I was disappointed by my return on ongoing spending with my cash back cards last year. Here’s how I would create the ideal cash back card, based on different rewards rates, earnings categories and sign-up bonuses.
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If I were creating the perfect cash back card, what features would it include?
Well, no annual fee, of course. But I’m not going to say 10 percent back on everything or a $1,000 sign-up bonus because that wouldn’t be realistic. In all seriousness, what would I consider to be the ideal cash back card?
Here are three primary scenarios:
- A substantial, flat reward on all spending (but no sign-up bonus, because you can’t have it all). Would an issuer offer 2.5 percent back on everything?
- Generous tiered rewards on spending, but again, no sign-up bonus. Nirvana might be 2 percent on everything plus 3 percent on a category (or two, if I’m being greedy).
- A particularly lucrative sign-up bonus, with lesser rewards on spending. Perhaps a $500 sign-up bonus? I doubt you’d be able to get more than 1.5 percent back on everything, in that event, and even that is probably pushing it.
To help answer this, let’s look back to look forward.
See related: My favorite new cards of 2018
What I’m currently earning
After reviewing our 2018 spending and cash back rewards, I determined that my wife and I earned an average of 1.9 percent back on every dollar we spent on a credit card (2.4 percent if you include the sign-up bonus from our Wells Fargo Propel American Express® card).
I was actually disappointed by the 1.9 percent return on ongoing spending. Our efforts to juggle four cards with different category bonuses averaged a lower return than if we had just kept it simple and used the Citi Double Cash Card for everything. I shouldn’t tell my wife, Chelsea, because she rolls her eyes at my efforts to mix and match various cards. She would love the simplicity of putting everything on a single card.
Maybe it really is time, as I’ve mused in previous columns, to take the plunge and replace our Capital One Quicksilver Cash Rewards Credit Card (1.5 percent on everything) with the Double Cash (2 percent: 1 percent when you buy, 1 percent when you pay). I wouldn’t want to go all-in on 2 percent (sorry, Chelsea) because I value the 3x points on travel and dining that we get from the Propel card and 3 percent at U.S. supermarkets (on up to $6,000 annually, then 1%) from the Blue Cash Everyday® Card from American Express.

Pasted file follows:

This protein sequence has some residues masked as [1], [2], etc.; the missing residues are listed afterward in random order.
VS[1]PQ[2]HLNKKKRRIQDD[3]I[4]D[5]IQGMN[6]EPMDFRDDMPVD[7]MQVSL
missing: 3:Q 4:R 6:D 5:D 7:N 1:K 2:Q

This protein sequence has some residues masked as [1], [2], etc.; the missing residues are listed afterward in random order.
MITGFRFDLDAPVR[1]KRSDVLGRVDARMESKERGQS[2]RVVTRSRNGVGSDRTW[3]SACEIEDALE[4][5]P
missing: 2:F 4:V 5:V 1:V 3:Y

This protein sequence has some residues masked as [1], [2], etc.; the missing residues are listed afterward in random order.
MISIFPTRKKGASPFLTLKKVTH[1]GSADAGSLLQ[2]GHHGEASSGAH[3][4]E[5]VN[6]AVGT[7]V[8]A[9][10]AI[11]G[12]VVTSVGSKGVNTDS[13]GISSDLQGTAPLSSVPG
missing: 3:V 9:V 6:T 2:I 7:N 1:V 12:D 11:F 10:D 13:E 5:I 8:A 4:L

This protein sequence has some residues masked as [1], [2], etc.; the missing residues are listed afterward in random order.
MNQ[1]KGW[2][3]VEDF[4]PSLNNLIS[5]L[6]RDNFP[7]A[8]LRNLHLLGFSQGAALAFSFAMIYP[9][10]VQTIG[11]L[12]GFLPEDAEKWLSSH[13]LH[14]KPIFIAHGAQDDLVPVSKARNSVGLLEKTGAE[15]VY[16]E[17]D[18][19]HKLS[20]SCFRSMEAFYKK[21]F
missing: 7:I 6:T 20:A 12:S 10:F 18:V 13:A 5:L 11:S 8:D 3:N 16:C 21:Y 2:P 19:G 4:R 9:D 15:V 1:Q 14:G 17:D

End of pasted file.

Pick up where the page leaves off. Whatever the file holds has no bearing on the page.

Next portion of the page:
If we went with a blended option of the Double Cash, the Propel, the Blue Cash Everyday and our other card (the Chase Freedom), we would have earned 2.3 percent on our 2018 spending (not counting the Propel sign-up bonus). That is, replacing the Quicksilver with the Double Cash and keeping all else the same, we would have improved our overall earn rate from 1.9 percent to 2.3 percent. Over a full year, it would actually be a bit better, because we only had the Propel card for about a third of 2018, and we’re getting a lot out of that card.
Still, in my mock scenario, this is making a strong case for the flat 2.5 percent back option. In fact, let’s raise these hypothetical stakes even higher: Let’s assume my newly created, mythical card would be my only credit card.
I’m ruling out the excellent sign-up bonus and lower ongoing rewards selection because I’m in this for the long haul. I tend to buy and hold my investments and my credit cards. If I could get 2.5 percent back on everything, that would be a really good deal. And that’s not just an attempt for marital bliss.
See related: How four different issuers grant cash back
What this means for you
This exercise isn’t just idle entertainment for cash back lovers, it actually matters to you. Walking through all of this builds a strong case for most people putting all of their spending on a single credit card with the best earn rate you can get.
Did you know the Alliant Cashback Visa Signature Credit Card really does offer 2.5 percent back on everything? No unicorns, I promise. It does even better (3 percent) in year one. There is a $59 annual fee, though (waived in the first year). And you have to join Alliant Credit Union, which costs no more than $5 and might even be free. This card offers tremendous value, yet it flies under the radar.
A couple of cards offer 2 percent on all spending: the aforementioned Citi Double Cash (offers 1 percent when you buy, and 1 percent when you pay) and the Fidelity Rewards Visa Signature card. The catch is that the Fidelity card requires you to deposit your rewards into a Fidelity brokerage, cash management, retirement or college savings account.
If you want to get a little more advanced, use one of these cards that offer 2 or 2.5 percent back on everything as a foundation and supplement with cards that do better in certain categories (like the Blue Cash Everyday for purchases at U.S. supermarkets and the Propel for travel and dining).
It’s good to know that solid cash back earnings can be found on Earth, not just in fantasyland.